Conor Oberst, the wunderkind who began recording original songs long before he was old enough to drive, has made a career out of plumbing the darkest recesses of his psyche and channeling the often disturbing insights he finds into hyper-literate folk confessionalism. As a lyricist, he has a knack for spine-chilling turns of phrase that twist familiar sentiments like lust and boredom into surprising new shapes: “Layin’ in your bed, my dreams are sex and violence/I chase the rapist chasin’ after you,” he deadpans on “Lonely at the Top,” a track from his new album, Upside Down Mountain.
Given his penchant for the macabre, the album’s opening songs signal something like an emotional spring cleaning, a resolution to find balance and simplicity amid the psychological tumult that his lyrics have often channeled. On “Hundreds of Ways” and “Artifact #1,” however, that impulse leads to maudlin sentimentalism that make it seem like Oberst is taking the piss out of New Age-y philosophizing. While Upside Down Mountain is shot through with moments of open-hearted melancholia and wry social commentary, its sappier stretches suggest that Oberst’s sharp edges have begun to dull with age.
Recorded largely in Nashville, Upside Down Mountain is built around jangly acoustic guitars and shuffling upright basslines, yet producer Jonathan Wilson’s subtly placed synth reverberations lend the mix a stoned-out haziness similar to Father John Misty’s Fear Fun, which Wilson also produced. Album opener “Time Forgot” begins in minimalist fashion, Oberst’s warbling vocal backed by simple acoustic strumming as he sings about chasing sanity in a small town “where I don’t have to shave or be approachable.” Thanks to lofty harmonies by Swedish folk duo First Aid Kit and the addition of a reverberant second guitar part, the song builds to an ecstatic crescendo as Oberst rallies, “Here we go men it’s beautiful, get your trumpet get your drum/Keepin’ time in a second line it can make you feel so young.” The optimism that Oberst peddles here carries over into “Zigzagging Toward the Light,” a harder-rocking anthem that celebrates the fits and starts of the singer’s quest for spiritual fulfillment, and “Hundreds of Ways,” whose tiptoeing bassline and sashaying, Mexican-folk-inflected beat conjures a breeziness that feels refreshing until the song’s mawkish refrain, “There are hundreds of ways to get through the day/You just find one,” tips the whole affair toward cloying self-help rhetoric.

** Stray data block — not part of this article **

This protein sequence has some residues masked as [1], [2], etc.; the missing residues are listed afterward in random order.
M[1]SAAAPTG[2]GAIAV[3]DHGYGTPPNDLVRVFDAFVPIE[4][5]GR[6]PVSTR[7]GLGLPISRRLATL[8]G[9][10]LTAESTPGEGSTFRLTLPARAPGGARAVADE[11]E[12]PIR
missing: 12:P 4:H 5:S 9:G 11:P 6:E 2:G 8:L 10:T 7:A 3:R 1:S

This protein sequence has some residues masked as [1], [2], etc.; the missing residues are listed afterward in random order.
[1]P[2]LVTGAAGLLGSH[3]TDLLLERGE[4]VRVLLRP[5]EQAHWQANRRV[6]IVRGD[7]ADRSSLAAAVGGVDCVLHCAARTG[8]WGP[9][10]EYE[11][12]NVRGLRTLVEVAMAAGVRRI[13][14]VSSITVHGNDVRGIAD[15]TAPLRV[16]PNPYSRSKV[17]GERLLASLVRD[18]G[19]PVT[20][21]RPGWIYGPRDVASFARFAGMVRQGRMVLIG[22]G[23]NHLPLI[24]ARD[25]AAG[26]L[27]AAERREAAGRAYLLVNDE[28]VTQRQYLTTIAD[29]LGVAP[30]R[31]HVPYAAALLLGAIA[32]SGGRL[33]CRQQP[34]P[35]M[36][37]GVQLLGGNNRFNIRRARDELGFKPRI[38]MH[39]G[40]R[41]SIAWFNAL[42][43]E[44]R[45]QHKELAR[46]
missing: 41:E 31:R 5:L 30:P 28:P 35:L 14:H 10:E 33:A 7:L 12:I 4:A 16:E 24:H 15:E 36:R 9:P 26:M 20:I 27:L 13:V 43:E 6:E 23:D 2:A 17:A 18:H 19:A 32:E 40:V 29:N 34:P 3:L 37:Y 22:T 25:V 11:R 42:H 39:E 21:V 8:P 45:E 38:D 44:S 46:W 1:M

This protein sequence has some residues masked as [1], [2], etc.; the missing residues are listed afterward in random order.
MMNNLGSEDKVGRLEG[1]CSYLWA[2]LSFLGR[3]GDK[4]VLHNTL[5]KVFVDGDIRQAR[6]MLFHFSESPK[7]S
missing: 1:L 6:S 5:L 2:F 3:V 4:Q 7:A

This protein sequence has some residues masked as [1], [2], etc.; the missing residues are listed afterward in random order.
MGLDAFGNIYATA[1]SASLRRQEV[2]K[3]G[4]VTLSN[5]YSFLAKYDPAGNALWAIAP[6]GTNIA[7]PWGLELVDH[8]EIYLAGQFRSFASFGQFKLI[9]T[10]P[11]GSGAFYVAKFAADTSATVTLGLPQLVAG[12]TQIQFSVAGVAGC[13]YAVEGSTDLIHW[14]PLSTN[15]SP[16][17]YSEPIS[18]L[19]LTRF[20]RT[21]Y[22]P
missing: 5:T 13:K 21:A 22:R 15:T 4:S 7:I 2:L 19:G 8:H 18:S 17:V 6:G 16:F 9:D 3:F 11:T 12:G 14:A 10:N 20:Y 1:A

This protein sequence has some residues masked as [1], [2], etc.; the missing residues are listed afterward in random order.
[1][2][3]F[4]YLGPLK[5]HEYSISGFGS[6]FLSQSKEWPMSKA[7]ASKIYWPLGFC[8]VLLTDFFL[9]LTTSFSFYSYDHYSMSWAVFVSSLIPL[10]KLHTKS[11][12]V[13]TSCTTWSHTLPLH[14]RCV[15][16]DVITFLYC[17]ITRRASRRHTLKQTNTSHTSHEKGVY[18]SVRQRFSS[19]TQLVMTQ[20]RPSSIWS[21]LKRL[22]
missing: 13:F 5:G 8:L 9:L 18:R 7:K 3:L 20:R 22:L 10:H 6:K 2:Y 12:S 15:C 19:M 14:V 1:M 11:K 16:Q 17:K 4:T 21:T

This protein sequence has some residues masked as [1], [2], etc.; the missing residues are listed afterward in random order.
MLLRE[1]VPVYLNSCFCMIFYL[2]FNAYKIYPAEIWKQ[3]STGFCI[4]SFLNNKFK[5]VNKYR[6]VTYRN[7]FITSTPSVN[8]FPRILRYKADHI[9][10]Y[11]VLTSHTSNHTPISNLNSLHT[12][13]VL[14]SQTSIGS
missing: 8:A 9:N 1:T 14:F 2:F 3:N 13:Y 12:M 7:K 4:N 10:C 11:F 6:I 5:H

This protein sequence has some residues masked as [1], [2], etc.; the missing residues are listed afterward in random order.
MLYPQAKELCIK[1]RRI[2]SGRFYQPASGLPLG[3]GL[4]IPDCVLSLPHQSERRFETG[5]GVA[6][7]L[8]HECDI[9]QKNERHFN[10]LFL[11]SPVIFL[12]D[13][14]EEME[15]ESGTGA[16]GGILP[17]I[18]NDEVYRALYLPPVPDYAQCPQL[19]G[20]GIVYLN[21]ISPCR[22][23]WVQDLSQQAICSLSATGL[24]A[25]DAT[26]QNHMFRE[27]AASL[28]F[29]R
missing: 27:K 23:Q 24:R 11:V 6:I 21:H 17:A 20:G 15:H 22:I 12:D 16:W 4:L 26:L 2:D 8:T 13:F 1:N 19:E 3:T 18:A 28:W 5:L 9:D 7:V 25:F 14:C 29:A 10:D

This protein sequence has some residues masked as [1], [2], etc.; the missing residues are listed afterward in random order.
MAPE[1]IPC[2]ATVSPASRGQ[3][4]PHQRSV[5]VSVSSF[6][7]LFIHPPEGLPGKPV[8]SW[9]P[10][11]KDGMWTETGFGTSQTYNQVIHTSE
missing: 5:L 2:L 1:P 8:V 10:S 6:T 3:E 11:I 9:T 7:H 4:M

The album takes a sinister turn on “Governor’s Ball,” a narrative about a festival that goes awry when the governor being fêted mysteriously vanishes. Like Oberst’s most original compositions, the song contains flashes of surreal imagery while developing a line of social satire that remains just oblique enough to avoid preachiness. “Governor’s Ball” is at once a meticulously observed nightmare and a comment on how power corrupts elected leaders, the restrained verses erupting into manic horn breakdowns that lend the song an unsettling tone. It’s a testament to Oberst’s enduring versatility that Upside Down Mountain can accommodate the antic creepiness of “Governor’s Ball” as well as the transcendent uplift of “Time Forgot,” but the album’s moments of sentimentality make Oberst sound like just another chart-climbing purveyor of feel-good folky schlock.